Preparing your IT Infrastructure
for 2018 and beyond
The start of a new year is always the best time to assess and plan. Forward-thinking leaders will take the time to review their business strategies and make the necessary investments for company growth, revamping processes and initiatives that are no longer relevant.
With the ever-changing technology development, it is also a good idea to relook the organisation’s IT infrastructure through a fresh set of eyes, considering the propensity for ageing hardware to grow less reliable over time. In fact, even when everything is humming along smoothly, it is still a good practice to periodically evaluate and optimise the existing infrastructure.
Optimising existing infrastructure
One of the first tasks at hand is the elimination of technical debt, a term used to reference the cost of additional work incurred from favouring short-term solutions over proper integration –often due to business pressure and timeline. The impact of taking shortcuts in technology implementation typically only become apparent over a period of time, sometimes even years as the issues snowball inexorably towards potential disaster.
Any accrued technical debt will slowly but surely impact IT infrastructure as the company grows, making IT systems increasingly difficult to maintain over time. Organisations should look into improving the situation by gradually paring down the debt over time. This not only pre-empts impending catastrophic failures, but also helps to gain greater efficiency from existing infrastructure and systems.
While the cloud certainly isn’t the solution to every problem, it is undeniably an attractive option for cost savings and scalability for enterprises. The trend is to adopt a hybrid deployment model which pairs public cloud with the traditional on-premises data centres. This gives enterprises the elasticity of the cloud while retaining the privacy and control inherent to on-premises data centres.
Positioning for growth
Simply catching up with competitors or staying in the game is no longer adequate in today’s fast-moving business landscape, given how a reactive strategy places it at risk of being blindsided by business disruptors. As the line between IT trends and business trends blur further, organisations must learn to proactively leverage new innovations, move quicker, and pivot with greater agility to capture new business opportunities.
At the heart of sustained growth for modern businesses is the need to be customer focused. Though it is tempting for the business to lean towards a massive data collection project for insights on their customers, chances are high that practically all the data required are already available. The key is to drive digital initiatives that correlate and make sense of the data through automation and analysis to understand customers’ needs better.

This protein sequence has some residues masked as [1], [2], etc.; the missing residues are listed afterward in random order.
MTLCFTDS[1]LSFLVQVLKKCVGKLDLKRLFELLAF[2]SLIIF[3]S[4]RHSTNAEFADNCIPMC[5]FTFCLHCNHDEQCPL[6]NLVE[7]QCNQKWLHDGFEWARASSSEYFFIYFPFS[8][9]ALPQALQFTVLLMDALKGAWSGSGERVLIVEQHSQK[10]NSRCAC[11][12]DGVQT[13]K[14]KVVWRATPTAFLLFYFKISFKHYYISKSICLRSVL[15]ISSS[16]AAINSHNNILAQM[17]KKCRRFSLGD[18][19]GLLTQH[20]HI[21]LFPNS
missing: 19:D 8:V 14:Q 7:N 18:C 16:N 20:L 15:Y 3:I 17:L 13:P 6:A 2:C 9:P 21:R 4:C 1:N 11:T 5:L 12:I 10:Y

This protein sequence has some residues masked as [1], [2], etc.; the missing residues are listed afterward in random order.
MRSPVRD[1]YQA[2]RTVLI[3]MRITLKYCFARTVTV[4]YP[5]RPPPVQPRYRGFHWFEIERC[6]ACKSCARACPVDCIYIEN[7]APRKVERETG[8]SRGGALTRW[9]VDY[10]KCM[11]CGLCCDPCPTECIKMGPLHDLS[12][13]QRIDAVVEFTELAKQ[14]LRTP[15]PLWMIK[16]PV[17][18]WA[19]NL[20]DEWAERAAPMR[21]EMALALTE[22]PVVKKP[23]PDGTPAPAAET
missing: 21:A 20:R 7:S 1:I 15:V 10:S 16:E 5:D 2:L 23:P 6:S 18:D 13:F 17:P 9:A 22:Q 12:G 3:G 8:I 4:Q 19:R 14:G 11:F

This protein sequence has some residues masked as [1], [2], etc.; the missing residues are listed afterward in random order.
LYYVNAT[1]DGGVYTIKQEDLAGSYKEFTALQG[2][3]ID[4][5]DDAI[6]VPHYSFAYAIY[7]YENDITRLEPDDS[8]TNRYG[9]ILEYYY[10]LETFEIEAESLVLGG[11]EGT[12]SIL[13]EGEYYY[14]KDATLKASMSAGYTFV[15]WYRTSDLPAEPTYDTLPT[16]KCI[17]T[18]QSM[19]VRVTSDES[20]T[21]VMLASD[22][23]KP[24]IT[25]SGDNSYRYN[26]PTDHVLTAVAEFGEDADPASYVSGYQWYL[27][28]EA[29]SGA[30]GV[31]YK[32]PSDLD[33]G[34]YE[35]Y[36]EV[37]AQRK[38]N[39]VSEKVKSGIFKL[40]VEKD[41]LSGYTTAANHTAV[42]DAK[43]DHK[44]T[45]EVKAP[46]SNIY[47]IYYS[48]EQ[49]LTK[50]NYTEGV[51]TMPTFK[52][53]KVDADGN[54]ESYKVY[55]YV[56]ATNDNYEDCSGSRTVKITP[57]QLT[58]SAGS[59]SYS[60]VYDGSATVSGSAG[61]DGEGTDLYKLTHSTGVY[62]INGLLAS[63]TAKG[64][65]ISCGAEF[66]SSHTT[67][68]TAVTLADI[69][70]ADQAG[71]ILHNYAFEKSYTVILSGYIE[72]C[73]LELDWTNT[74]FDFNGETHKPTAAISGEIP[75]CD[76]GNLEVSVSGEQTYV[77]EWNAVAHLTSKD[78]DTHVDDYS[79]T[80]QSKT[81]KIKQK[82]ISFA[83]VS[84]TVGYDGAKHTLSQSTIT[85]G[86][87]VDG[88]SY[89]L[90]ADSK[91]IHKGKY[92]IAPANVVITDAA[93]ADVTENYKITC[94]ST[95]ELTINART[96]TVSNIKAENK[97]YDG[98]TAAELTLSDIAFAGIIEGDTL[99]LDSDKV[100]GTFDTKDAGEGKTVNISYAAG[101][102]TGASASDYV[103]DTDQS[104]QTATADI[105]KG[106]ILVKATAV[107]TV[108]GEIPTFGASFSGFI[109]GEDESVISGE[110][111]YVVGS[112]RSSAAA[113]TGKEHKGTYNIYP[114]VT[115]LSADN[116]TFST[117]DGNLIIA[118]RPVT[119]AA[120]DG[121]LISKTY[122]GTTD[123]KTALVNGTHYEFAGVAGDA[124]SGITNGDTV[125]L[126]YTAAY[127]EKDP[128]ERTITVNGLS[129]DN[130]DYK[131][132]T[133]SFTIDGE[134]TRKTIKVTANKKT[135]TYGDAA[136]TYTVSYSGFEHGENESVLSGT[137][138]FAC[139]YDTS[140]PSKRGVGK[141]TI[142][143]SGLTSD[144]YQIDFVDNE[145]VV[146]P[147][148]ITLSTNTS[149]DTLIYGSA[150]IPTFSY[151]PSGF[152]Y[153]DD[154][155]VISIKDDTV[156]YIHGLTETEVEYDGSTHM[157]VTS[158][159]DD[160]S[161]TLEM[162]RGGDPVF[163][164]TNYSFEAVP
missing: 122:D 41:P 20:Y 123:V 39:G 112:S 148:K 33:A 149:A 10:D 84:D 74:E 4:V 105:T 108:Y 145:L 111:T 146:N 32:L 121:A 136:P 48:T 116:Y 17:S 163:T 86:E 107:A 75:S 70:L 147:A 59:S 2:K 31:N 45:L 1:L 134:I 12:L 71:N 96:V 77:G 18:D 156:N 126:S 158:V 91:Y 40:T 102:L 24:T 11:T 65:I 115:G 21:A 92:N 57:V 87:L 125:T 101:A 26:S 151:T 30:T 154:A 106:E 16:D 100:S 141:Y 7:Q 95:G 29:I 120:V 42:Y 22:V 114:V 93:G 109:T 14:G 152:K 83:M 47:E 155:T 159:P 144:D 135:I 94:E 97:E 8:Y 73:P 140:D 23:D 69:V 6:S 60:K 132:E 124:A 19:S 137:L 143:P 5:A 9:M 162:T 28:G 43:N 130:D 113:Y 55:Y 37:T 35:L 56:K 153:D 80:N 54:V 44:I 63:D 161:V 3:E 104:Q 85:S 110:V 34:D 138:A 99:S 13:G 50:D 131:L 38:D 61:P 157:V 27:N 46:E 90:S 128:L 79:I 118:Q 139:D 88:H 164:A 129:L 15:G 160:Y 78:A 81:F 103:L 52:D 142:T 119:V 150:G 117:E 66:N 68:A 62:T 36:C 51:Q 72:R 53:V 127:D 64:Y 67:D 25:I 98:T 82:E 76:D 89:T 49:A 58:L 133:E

When it comes to infrastructure planning to support future growth, it is crucial for organisations to recognize that many of the underlying parameters have irrevocably changed. Though conventional wisdom has it that larger IT loads or customers base necessitate a corresponding increase in servers and storage, this calculation is fundamentally skewed by the availability of modern technologies to do more with less. For instance, adopting a microservices architecture can improve fault isolation and scalability while making it much easier for a developer to understand the functionality of a service.
The risk of obsolescence
There is no question that new uses of existing technologies and increasing collaboration are fuelling greater infrastructure productivity. However, the rapid pace of technological advancements results in some investments becoming obsolete ahead of their projected operational lifecycle.This may be unavoidable, though can be mitigated with an experienced IT team who plans ahead.
The successful organisations are those that can focus on developing robust technology plans to drive their business, balancing the appeal of competitive advantage against the desire for short-term returns. For example, the introduction of automation tools can eliminate human error and enhance productivity, while the development of mobile apps can offer a better customer experience, especially for the busy individuals on the move.
The recent technology hype includes artificial intelligence, commonly known as AI, emphasises the creation of software agents that can perform complex analysis and solve difficult problems far faster than humans can. This is set for businesses to reduce operational costs, introduce new capabilities and increase operational performance in time to come.
With the benefits and potential cost savings highlighted, it is definitely worth the effort to review and optimize your IT infrastructure now to be ready for 2018 and beyond.
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